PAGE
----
#1
can anyone tell me the relation of the pentatonic scale to the major scale? eg in the minor scale the 3rd 6th nd 7th notes are flattened? how can the notes for the Am pentatonic be determined from the Amaj or Aminor scale?
#2
Minor Pentatonic: 1 b3 4 5 b7
Major Pentatonic: 1 2 3 5 6
But boys will be boys and girls have those eyes
that'll cut you to ribbons, sometimes
and all you can do is just wait by the moon
and bleed if it's what she says you ought to do
#3
Quote by danyal92
can anyone tell me the relation of the pentatonic scale to the major scale? eg in the minor scale the 3rd 6th nd 7th notes are flattened? how can the notes for the Am pentatonic be determined from the Amaj or Aminor scale?

Well a minor scale has a b3 b6 and b7.
Minor pentatonic scales ommit 2nds and 6ths.
So minor pentatonic is a major scale without a 2nd 6th and a flattened 3rd and 7td.
#4
Quote by danyal92
can anyone tell me the relation of the pentatonic scale to the major scale?

The minor pentatonic exists at various points within the major scale. The ii, iii, and vi degrees of the major scale are where you can build the minor pentatonic.

Your A minor pentatonic exists at:

ii in G Major
iii in F Major
vi in C Major
#5
Pentatonic scales are the same as their parent scale with 2 notes missing, bringing the total to 5 (hence, penta). You remove these two notes because they are a semitone (one fret) away from another note in the scale, so they want to move that way. By removing these notes, you remove any chance of these dissonances occuring, and can pretty much hit any note you want and it will sound at least ok.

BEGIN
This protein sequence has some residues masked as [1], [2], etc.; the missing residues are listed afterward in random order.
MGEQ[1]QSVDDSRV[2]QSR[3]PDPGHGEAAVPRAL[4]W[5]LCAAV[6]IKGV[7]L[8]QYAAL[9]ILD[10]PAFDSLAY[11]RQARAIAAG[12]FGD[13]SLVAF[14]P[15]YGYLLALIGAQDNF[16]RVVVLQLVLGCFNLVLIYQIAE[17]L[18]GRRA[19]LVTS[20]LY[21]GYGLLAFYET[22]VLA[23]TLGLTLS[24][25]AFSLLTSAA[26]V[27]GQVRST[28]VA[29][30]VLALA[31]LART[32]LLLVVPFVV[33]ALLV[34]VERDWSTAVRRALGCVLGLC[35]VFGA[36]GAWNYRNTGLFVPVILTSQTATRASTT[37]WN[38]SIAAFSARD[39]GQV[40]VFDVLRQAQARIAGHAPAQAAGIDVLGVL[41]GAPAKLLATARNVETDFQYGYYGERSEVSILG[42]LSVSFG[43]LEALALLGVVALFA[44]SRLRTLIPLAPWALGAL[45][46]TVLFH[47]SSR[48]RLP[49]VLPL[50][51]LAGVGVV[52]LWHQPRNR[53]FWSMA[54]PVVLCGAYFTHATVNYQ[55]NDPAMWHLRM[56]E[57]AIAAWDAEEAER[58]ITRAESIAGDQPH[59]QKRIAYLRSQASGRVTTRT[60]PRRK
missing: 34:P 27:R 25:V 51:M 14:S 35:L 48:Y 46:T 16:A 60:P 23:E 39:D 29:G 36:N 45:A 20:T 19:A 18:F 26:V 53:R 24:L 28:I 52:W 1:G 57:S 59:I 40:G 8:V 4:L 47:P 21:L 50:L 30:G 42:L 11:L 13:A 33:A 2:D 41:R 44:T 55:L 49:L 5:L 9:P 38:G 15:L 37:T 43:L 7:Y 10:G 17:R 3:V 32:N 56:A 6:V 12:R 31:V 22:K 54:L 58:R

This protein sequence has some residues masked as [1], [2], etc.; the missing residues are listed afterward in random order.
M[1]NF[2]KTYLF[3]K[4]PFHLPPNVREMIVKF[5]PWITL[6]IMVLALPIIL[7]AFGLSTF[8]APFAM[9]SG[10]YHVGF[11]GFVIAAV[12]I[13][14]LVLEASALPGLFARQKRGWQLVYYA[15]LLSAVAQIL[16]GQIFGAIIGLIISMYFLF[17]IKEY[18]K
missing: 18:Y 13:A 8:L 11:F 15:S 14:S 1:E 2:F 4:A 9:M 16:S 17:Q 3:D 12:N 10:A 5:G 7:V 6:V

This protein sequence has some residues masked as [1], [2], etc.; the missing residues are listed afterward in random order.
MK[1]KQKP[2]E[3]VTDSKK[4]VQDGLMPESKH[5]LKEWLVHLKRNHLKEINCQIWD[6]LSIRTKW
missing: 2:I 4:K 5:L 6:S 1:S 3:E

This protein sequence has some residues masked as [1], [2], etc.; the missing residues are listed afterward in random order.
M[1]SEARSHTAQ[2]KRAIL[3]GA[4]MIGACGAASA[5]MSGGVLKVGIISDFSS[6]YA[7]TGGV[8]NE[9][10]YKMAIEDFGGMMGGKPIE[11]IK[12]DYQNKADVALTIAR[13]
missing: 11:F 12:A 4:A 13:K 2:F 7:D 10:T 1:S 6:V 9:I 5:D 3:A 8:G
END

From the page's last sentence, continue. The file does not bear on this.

Quote by Zaphod_Beeblebr
Theory is descriptive, not prescriptive.


Quote by MiKe Hendryckz
theory states 1+1=2 sometimes in music 1+1=3.
#6
Quote by mdc
The minor pentatonic exists at various points within the major scale. The ii, iii, and vi degrees of the major scale are where you can build the minor pentatonic.

Your A minor pentatonic exists at:

ii in G Major
iii in F Major
vi in C Major


I'am trying to understand this, what do you mean Amin exists at: ii in G maj, iii in F and so on? Thanks
#7
Quote by danyal92
can anyone tell me the relation of the pentatonic scale to the major scale? eg in the minor scale the 3rd 6th nd 7th notes are flattened? how can the notes for the Am pentatonic be determined from the Amaj or Aminor scale?


have at look at these diagrams and it should be clear...

Major Scale

Major Pentatonic


Compare those, then do the same for minor & minor pentatonic

you can compare the formulas here...

scale formulas
shred is gaudy music
Last edited by GuitarMunky at Apr 9, 2012,
#8
Quote by skilly1
I'am trying to understand this, what do you mean Amin exists at: ii in G maj, iii in F and so on? Thanks

Pentatonic substitution is one of a lot of ways to create different sounds over chords, depending on how you're treating the chord as it relates to it's parent major scale.

The approach works best over static or slow moving progressions.
#9
I've only learnt the minor pentatonic scale and the major scale but not the major pentatonic scale which as has been explained is the major scale minus a couple of notes. Looking at the diagrams it seems the major pentatonic scale first position is the same shape as the 2nd position minor pentatonic scale in relation to the first position major scale and so on if this makes sense
Last edited by skilly1 at Apr 9, 2012,
#10
Quote by skilly1
Looking at the diagrams it seems the major pentatonic scale first position is the same shape as the 2nd position minor pentatonic scale in relation to the first position major scale and so on if this makes sense

Yeah, man. Those two scales are relative to each other, and are the two most important scales you'll need in music.
#11
Cheers, it's slowly making sense. The minor pentatonic makes the most sense to me cause it usually always sounds good improvising and I can usually add a few notes outside of that scale which sometimes sound pretty good